The adventure playground emerged from a subsequent struggle, which took place in 1967. As reported in the Times, “it all began when angry mothers complained that their youngsters were getting hurt in a playground in Central Park, just north of the Tavern on the Green.”5 In his speech, under a steady rain, at the opening of the Richard Dattner designed playscape, Joseph Lauder explained that he and his wife, the patron Estée Lauder, had been influenced by the English expert Lady Allen of Hurtwood. “After World War II, European youngsters set the pace themselves,” Mr. Lauder said, “by using bomb-ravaged city areas for play and debris for imaginative construction.” Dattner replaced swings and seesaws, with their frames embedded in abrasive asphalt, with slides that land on filtered sand. Other parts of the playground were covered with “stabilized gravel,” a mixture of sand and pebbles, “which does not turn to mud when it rains or to dust when it doesn’t.” The elements had been mastered and the potential for hurt minimized if not altogether removed. In other quarters of the park the terror of the jungle gym persisted, as vividly dramatized in Kramer vs. Kramer (1979), when a bloody playground misadventure is replayed in the courtroom as evidence of a devoted but distracted father’s custodial failure. But what the events of 1967 chiefly signify is a change in surface, a re-grounding of the social contract, or more generally and essentially the question of succession—how one habitat, one ecosystem, so to speak, replaces another.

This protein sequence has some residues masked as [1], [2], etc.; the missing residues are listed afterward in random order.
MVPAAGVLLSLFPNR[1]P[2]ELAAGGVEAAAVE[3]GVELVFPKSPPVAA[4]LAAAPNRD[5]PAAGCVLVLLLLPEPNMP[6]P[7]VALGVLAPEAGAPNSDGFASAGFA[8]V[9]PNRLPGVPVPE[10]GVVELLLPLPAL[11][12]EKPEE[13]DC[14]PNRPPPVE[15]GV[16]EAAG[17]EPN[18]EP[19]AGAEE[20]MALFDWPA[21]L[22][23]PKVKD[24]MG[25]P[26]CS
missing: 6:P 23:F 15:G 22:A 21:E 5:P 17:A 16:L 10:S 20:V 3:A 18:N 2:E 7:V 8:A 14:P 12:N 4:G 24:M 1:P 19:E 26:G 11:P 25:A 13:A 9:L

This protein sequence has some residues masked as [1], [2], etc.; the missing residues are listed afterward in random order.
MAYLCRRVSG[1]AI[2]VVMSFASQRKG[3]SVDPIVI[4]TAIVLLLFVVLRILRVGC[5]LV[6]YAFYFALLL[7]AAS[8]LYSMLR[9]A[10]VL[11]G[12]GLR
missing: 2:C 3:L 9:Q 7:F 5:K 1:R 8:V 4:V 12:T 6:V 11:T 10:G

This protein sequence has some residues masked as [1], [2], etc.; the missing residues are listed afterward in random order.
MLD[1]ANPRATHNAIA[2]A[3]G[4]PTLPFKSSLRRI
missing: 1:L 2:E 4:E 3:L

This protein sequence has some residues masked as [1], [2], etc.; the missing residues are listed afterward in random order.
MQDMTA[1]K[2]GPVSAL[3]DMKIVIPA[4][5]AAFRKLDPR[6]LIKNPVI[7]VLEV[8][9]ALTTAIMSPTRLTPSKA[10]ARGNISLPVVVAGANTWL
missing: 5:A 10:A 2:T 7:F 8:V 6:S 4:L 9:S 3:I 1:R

What the concerned mothers were up in arms about was the unaffording urban amenity of what they called “a Robert Moses Depression Playground.” The earlier struggle of 1956, the “Battle of Central Park,” involved a plan to construct a new parking lot for the Tavern on the Green restaurant behind a fenced-in playground on a knoll off Central Park West.6 The wooded, rocky area had long been used as an “unofficial play space" to supplement a “regular playground” on West 68th Street.7 His ambitions thwarted by the grassroots resistance of the Upper West Siders, Moses uncharacteristically relented and as a concession constructed the Tots Playground. Whether the playground was a better use of space than a parking lot is not the matter here. Tavern on the Green is as good a socio-biological indicator as any of what belongs and what does not in the ever-evolving inhabited reality of Frederick Law Olmsted and Calvert Vaux’s Greensward Plan. The “picturesque popular restaurant,” which originally promised “popular prices,”8 has long occupied the former sheepfold built with Tammany patronage by Jacob Wrey Mould in 1870 to house the pedigree Southdown sheep that grazed on what is now known as the Sheep Meadow, and their Irish-born shepherd. According to one newspaper account, James “Long Jim” Conway “entered the Park Department when the Central Park was in process of development. The present fine reservation was then made up of farms, homes for squatters and vacant lots. There was a negro cemetery on the western side of the upper section.”9 Not merely a cemetery, Seneca Village, as it was known, was a stable and sizable community that supported and was supported by two African Methodist churches.10 In 1934, long after these landowners, along with other Irish and German immigrants, were expelled to create the people’s park Moses moved the sheep to Prospect Park in Brooklyn. Conway’s replacement—he had retired in 1913 after fifty-four years of service—was assigned to duties in the lion house in the Central Park Zoo, part of the “modernization” plan carried out by Moses with the cooperation of Franklin Delano Roosevelt’s Civil Works Administration.